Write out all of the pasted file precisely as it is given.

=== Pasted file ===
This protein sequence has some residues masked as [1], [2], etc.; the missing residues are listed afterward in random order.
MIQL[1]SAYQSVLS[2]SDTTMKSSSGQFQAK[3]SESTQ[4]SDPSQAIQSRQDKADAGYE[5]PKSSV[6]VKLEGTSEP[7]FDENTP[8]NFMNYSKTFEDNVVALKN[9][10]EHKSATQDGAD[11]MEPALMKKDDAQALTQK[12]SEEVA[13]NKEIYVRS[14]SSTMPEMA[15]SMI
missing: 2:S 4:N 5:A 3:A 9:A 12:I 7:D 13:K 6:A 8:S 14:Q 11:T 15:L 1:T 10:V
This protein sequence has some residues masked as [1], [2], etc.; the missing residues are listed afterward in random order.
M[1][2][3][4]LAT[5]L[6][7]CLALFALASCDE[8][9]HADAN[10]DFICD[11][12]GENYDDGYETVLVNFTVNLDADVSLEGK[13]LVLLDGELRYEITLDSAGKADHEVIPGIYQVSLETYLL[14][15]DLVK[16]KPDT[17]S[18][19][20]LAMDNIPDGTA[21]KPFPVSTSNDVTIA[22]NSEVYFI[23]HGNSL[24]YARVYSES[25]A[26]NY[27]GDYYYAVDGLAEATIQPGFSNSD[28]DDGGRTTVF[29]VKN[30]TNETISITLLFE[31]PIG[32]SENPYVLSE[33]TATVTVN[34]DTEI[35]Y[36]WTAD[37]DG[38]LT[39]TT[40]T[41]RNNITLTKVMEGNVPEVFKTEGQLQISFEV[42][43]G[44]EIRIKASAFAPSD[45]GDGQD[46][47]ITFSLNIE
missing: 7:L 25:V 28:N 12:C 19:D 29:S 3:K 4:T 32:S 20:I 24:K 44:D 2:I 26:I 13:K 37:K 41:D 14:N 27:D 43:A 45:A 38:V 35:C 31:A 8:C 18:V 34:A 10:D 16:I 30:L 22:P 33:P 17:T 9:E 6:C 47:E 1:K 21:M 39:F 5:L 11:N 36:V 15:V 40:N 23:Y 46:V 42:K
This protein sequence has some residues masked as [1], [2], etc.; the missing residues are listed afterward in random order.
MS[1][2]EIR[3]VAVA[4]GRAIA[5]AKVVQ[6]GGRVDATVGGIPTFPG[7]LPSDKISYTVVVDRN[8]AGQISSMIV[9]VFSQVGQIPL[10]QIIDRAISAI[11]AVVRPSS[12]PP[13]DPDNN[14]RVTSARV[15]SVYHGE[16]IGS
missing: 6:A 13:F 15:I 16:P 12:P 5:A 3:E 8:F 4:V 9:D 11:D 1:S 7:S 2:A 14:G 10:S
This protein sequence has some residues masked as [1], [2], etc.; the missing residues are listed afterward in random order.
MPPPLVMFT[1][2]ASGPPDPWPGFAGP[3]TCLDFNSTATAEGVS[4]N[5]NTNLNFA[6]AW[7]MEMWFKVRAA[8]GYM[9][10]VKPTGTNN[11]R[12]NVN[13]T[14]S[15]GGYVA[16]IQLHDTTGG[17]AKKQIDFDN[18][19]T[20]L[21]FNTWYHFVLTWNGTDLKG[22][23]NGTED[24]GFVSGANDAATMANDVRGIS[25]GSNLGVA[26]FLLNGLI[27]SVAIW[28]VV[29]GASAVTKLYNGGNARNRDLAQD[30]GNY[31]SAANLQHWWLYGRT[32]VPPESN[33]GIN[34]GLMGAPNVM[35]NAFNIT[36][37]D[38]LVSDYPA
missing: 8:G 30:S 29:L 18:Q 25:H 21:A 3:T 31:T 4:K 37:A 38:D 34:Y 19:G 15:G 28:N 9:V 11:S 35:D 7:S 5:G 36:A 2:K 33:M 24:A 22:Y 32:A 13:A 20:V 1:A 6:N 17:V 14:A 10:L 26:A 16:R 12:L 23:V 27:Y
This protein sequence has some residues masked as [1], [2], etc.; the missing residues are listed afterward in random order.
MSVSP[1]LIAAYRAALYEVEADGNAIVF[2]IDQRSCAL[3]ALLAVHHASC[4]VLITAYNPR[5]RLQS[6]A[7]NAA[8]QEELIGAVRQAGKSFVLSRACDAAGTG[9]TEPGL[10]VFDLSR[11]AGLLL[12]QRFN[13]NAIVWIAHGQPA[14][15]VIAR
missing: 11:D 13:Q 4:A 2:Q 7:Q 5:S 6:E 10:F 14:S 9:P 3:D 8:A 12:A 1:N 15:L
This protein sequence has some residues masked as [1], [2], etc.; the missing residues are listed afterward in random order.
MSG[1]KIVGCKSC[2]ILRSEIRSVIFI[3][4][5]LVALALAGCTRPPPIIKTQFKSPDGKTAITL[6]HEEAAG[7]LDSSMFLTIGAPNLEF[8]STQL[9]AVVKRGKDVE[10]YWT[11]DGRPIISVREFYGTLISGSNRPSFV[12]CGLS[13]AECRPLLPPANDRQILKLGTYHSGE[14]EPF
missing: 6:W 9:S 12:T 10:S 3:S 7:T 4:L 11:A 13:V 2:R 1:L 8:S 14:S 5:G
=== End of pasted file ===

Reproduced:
This protein sequence has some residues masked as [1], [2], etc.; the missing residues are listed afterward in random order.
MIQL[1]SAYQSVLS[2]SDTTMKSSSGQFQAK[3]SESTQ[4]SDPSQAIQSRQDKADAGYE[5]PKSSV[6]VKLEGTSEP[7]FDENTP[8]NFMNYSKTFEDNVVALKN[9][10]EHKSATQDGAD[11]MEPALMKKDDAQALTQK[12]SEEVA[13]NKEIYVRS[14]SSTMPEMA[15]SMI
missing: 2:S 4:N 5:A 3:A 9:A 12:I 7:D 13:K 6:A 8:S 14:Q 11:T 15:L 1:T 10:V
This protein sequence has some residues masked as [1], [2], etc.; the missing residues are listed afterward in random order.
M[1][2][3][4]LAT[5]L[6][7]CLALFALASCDE[8][9]HADAN[10]DFICD[11][12]GENYDDGYETVLVNFTVNLDADVSLEGK[13]LVLLDGELRYEITLDSAGKADHEVIPGIYQVSLETYLL[14][15]DLVK[16]KPDT[17]S[18][19][20]LAMDNIPDGTA[21]KPFPVSTSNDVTIA[22]NSEVYFI[23]HGNSL[24]YARVYSES[25]A[26]NY[27]GDYYYAVDGLAEATIQPGFSNSD[28]DDGGRTTVF[29]VKN[30]TNETISITLLFE[31]PIG[32]SENPYVLSE[33]TATVTVN[34]DTEI[35]Y[36]WTAD[37]DG[38]LT[39]TT[40]T[41]RNNITLTKVMEGNVPEVFKTEGQLQISFEV[42][43]G[44]EIRIKASAFAPSD[45]GDGQD[46][47]ITFSLNIE
missing: 7:L 25:V 28:N 12:C 19:D 29:S 3:K 4:T 32:S 20:I 24:K 44:D 2:I 26:I 13:K 37:K 41:D 14:N 27:D 43:A 45:A 38:V 35:C 31:A 8:C 18:V 34:A 10:D 16:I 30:L 22:P 33:P 17:T 9:E 6:C 47:E 1:K 21:M 39:F 5:L 11:N 36:V 15:V 40:N 23:Y 46:V 42:K
This protein sequence has some residues masked as [1], [2], etc.; the missing residues are listed afterward in random order.
MS[1][2]EIR[3]VAVA[4]GRAIA[5]AKVVQ[6]GGRVDATVGGIPTFPG[7]LPSDKISYTVVVDRN[8]AGQISSMIV[9]VFSQVGQIPL[10]QIIDRAISAI[11]AVVRPSS[12]PP[13]DPDNN[14]RVTSARV[15]SVYHGE[16]IGS
missing: 6:A 13:F 15:I 16:P 12:P 5:A 3:E 8:F 4:V 9:D 11:D 1:S 7:S 2:A 14:G 10:S
This protein sequence has some residues masked as [1], [2], etc.; the missing residues are listed afterward in random order.
MPPPLVMFT[1][2]ASGPPDPWPGFAGP[3]TCLDFNSTATAEGVS[4]N[5]NTNLNFA[6]AW[7]MEMWFKVRAA[8]GYM[9][10]VKPTGTNN[11]R[12]NVN[13]T[14]S[15]GGYVA[16]IQLHDTTGG[17]AKKQIDFDN[18][19]T[20]L[21]FNTWYHFVLTWNGTDLKG[22][23]NGTED[24]GFVSGANDAATMANDVRGIS[25]GSNLGVA[26]FLLNGLI[27]SVAIW[28]VV[29]GASAVTKLYNGGNARNRDLAQD[30]GNY[31]SAANLQHWWLYGRT[32]VPPESN[33]GIN[34]GLMGAPNVM[35]NAFNIT[36][37]D[38]LVSDYPA
missing: 8:G 30:S 29:L 18:Q 25:H 21:A 3:T 31:T 4:K 37:A 38:D 34:Y 19:G 15:G 28:N 9:V 11:S 35:D 7:S 5:G 36:A 2:K 33:M 24:A 22:Y 32:A 13:A 20:V 1:A 6:N 17:V 14:A 10:L 26:A 16:R 12:L 23:V 27:Y
This protein sequence has some residues masked as [1], [2], etc.; the missing residues are listed afterward in random order.
MSVSP[1]LIAAYRAALYEVEADGNAIVF[2]IDQRSCAL[3]ALLAVHHASC[4]VLITAYNPR[5]RLQS[6]A[7]NAA[8]QEELIGAVRQAGKSFVLSRACDAAGTG[9]TEPGL[10]VFDLSR[11]AGLLL[12]QRFN[13]NAIVWIAHGQPA[14][15]VIAR
missing: 11:D 13:Q 4:A 2:Q 7:Q 5:S 6:E 10:F 14:S 9:P 3:D 8:A 12:A 1:N 15:L
This protein sequence has some residues masked as [1], [2], etc.; the missing residues are listed afterward in random order.
MSG[1]KIVGCKSC[2]ILRSEIRSVIFI[3][4][5]LVALALAGCTRPPPIIKTQFKSPDGKTAITL[6]HEEAAG[7]LDSSMFLTIGAPNLEF[8]STQL[9]AVVKRGKDVE[10]YWT[11]DGRPIISVREFYGTLISGSNRPSFV[12]CGLS[13]AECRPLLPPANDRQILKLGTYHSGE[14]EPF
missing: 6:W 9:S 12:T 10:S 3:S 7:T 4:L 11:A 13:V 2:R 1:L 8:S 14:S 5:G